Monday, February 4, 2013

Hiroshima - Remembering the Past. Living in the Present.

For much of my life, Hiroshima has been synonyms with two things, the A-bomb and complete and utter destruction (so, essentially, the same thing really). I can't even begin to imagine what it was like to live in a city that was there one day and, then, simply gone the next - I don't think anyone who was not there for it can. That incomprehension alone put Hiroshima on my 'must-be' list for Japan, I couldn't think of any better way to try and understand it than to go and experience, nearly 70 years later, what Hiroshima has become. I have to say, I am so glad I went. Not only were the displays at the Hiroshima Peace Memorial Museum and  National Peace Memorial Hall for the Atomic Bomb victims phenomenally well put together, highly informative and devastatingly moving, it was absolutely incredible to see how well integrated all of this was into the happy, laid back and vibrant city filled with shopping arcades, shiny buildings, tram cars and river-side cafes that Hiroshima is today. Hiroshima was veritably pulsing with life-force. I loved it.

Looking across the river front the Peace Memorial park sits the Genbaku (or Atomic Bomb) Dome, still standing tall against the modern Hiroshima skyline. Due to it's cylindrical structure and location almost directly below the epicenter of the blast, the building was one of the very few to remain standing that day. While all of the others have since been torn down, the dome was declared a World Heritage Site in 1996 after much debate. It's a stark reminder of what occurred, especially as it sits alongside a busy street.

I had always wondered as a kid why such seemingly unimportant (to me at least) cities such as Hiroshima and Nagasaki were chosen as the A-bomb targets. The Peace Museum does a wonderful job of setting the scene for this (Hiroshima was always an important military port and there were thought to be no American POWs in the area), mixing in the history with copies of correspondences between those central to the formation of the bomb and planning of the drop, dioramas depicting the city before and after, explanations of the science behind nuclear armaments and, most poignantly, the personal stories and effects of the victims, many of them children.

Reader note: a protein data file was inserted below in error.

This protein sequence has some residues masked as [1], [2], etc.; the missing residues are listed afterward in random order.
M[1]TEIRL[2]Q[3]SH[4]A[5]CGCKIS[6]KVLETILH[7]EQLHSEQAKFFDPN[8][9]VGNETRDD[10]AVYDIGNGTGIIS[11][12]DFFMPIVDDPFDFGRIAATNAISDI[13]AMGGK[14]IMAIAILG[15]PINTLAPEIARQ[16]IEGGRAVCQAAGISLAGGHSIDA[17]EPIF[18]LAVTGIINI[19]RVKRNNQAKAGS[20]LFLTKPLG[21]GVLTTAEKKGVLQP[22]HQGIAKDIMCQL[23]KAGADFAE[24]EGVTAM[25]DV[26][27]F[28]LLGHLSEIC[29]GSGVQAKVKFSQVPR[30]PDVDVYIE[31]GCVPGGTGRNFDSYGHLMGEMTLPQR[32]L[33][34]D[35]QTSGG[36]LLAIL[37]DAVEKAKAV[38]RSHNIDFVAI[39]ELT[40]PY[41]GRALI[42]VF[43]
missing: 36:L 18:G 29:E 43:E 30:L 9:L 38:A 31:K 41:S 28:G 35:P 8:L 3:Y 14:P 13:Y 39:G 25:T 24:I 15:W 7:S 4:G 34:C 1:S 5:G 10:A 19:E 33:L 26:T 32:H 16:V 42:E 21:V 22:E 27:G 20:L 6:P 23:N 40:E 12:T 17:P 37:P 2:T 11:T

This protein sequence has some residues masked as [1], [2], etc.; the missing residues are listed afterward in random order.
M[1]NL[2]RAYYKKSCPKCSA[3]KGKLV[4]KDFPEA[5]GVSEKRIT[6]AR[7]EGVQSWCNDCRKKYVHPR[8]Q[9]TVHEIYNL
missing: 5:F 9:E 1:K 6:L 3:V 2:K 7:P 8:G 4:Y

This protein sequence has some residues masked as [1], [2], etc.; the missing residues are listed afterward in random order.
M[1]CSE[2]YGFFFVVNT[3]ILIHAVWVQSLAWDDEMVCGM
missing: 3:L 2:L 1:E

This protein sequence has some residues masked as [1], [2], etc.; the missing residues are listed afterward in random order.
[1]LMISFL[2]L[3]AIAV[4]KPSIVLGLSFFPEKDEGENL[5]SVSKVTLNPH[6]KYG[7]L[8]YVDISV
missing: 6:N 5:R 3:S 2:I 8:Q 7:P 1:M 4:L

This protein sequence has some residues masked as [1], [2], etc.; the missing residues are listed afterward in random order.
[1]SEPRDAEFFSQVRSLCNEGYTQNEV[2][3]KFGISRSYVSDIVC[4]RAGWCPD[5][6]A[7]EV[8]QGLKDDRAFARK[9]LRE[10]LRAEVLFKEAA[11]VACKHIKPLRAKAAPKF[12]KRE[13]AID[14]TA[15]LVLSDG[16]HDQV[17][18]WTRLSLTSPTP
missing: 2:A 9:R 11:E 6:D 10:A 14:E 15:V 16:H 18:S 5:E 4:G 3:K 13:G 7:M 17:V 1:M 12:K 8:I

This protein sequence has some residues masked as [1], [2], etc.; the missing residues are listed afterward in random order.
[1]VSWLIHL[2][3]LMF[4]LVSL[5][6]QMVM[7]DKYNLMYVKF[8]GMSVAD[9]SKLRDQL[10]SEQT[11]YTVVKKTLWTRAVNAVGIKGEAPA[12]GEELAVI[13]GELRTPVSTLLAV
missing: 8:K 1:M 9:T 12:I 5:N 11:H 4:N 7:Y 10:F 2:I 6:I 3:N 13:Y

Artwork made from paper cranes, surround the Children's Peace Memorial. Paper crane tradition stems from the death of 11-year-old A-Bomb survivor Sadako form Leukemia in 1955. Long the Japanese symbol of health and longevity, Sadako hoped that folding 1000 paper cranes while in hospital would grant her wish to be cured. Her death before finishing mobilized her fellow students both to complete her project and to raise an awareness of the after effects of nuclear bombing around the world. Crane donations continue to pour in to this day.
While both the museum and memorial astonishingly manage to keep away from assigning blame (fully recognising the actions of Japan which contributed to the situation), they are very, very definitely focused on ensuring that something like this never, ever happens again.

The A-Bomb Dome at dusk. Inside the museum, there is a replica of the Bomb Dome. It is covered letters, each one a letter of protest written by the mayor of Hiroshima and sent to the Ambassador of a country whenever a new atomic weapon is tested. Sadly, the walls, both inside and out, are now full. 

I definitely recommend that anyone going to Japan visit Hiroshima - and not just for the Peace Park. While I might not have posted pictures of it (too busy enjoying) the modern city (and reconstructed old castle) was worth checking out. As, I'm sure, is the Mazda Museum with it's 7km long assembly line - sadly, I was in Horoshima over the weekend and, so, it was closed!

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